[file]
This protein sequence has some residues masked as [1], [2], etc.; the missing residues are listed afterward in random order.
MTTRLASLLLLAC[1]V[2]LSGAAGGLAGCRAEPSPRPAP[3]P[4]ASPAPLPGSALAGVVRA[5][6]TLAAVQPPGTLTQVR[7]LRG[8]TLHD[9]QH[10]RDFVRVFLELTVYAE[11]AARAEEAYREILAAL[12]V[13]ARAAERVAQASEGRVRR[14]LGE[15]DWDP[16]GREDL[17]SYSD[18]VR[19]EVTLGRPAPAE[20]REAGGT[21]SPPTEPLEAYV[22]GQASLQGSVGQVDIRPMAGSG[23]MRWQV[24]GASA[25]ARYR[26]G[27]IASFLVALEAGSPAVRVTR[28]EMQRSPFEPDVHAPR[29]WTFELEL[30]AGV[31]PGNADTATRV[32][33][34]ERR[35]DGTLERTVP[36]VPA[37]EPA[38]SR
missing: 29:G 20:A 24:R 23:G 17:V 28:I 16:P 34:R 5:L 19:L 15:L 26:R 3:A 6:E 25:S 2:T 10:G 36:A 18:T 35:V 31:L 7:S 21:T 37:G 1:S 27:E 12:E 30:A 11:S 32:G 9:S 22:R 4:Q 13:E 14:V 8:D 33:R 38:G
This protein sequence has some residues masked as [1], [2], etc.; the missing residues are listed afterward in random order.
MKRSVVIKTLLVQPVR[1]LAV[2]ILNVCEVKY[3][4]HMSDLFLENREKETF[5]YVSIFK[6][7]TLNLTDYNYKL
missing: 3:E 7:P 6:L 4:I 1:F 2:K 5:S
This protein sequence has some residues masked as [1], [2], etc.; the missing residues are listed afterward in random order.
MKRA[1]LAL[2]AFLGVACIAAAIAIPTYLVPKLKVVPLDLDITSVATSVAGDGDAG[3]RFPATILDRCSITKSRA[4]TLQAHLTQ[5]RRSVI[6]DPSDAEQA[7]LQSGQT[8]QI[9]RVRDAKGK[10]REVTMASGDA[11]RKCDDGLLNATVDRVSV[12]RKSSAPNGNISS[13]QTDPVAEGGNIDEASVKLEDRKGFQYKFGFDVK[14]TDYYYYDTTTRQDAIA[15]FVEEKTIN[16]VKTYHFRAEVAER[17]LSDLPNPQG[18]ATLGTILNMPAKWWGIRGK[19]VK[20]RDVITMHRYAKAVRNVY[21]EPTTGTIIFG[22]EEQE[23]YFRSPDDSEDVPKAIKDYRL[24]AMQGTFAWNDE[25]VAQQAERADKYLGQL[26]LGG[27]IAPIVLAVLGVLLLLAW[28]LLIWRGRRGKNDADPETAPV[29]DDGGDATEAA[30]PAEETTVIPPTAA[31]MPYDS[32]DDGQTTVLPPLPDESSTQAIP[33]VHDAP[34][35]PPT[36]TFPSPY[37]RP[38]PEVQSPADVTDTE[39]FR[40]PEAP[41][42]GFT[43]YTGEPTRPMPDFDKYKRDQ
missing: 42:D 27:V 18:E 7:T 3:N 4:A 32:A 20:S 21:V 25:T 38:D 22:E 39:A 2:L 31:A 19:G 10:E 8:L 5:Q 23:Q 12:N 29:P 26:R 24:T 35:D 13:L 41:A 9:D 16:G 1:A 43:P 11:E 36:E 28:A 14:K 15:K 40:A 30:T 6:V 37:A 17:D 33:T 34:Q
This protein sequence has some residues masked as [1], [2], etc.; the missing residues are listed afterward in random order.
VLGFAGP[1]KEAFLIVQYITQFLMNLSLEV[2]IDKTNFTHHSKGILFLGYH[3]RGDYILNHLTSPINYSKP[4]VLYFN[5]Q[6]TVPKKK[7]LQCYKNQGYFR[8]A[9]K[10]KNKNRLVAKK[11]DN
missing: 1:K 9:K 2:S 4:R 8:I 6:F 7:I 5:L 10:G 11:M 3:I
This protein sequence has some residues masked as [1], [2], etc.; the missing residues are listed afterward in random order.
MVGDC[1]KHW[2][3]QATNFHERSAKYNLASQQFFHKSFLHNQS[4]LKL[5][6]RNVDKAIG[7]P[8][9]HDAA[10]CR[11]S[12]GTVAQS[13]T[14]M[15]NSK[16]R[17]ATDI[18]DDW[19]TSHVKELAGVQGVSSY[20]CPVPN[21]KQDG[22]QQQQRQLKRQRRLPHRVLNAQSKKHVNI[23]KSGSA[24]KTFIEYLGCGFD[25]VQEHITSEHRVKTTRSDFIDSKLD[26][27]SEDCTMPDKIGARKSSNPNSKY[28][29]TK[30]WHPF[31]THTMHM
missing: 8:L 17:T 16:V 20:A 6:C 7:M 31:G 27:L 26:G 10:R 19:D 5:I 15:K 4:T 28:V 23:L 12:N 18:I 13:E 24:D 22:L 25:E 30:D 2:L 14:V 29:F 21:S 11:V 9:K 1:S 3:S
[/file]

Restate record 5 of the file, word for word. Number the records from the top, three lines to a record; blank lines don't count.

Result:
This protein sequence has some residues masked as [1], [2], etc.; the missing residues are listed afterward in random order.
MVGDC[1]KHW[2][3]QATNFHERSAKYNLASQQFFHKSFLHNQS[4]LKL[5][6]RNVDKAIG[7]P[8][9]HDAA[10]CR[11]S[12]GTVAQS[13]T[14]M[15]NSK[16]R[17]ATDI[18]DDW[19]TSHVKELAGVQGVSSY[20]CPVPN[21]KQDG[22]QQQQRQLKRQRRLPHRVLNAQSKKHVNI[23]KSGSA[24]KTFIEYLGCGFD[25]VQEHITSEHRVKTTRSDFIDSKLD[26][27]SEDCTMPDKIGARKSSNPNSKY[28][29]TK[30]WHPF[31]THTMHM
missing: 8:L 17:T 16:V 20:A 6:C 7:M 31:G 27:L 26:G 10:R 19:D 5:I 15:K 4:T 28:V 23:L 12:N 18:I 13:E 24:D 22:L 25:E 30:D 2:L 14:V 29:F 21:S 11:V 9:K 1:S 3:S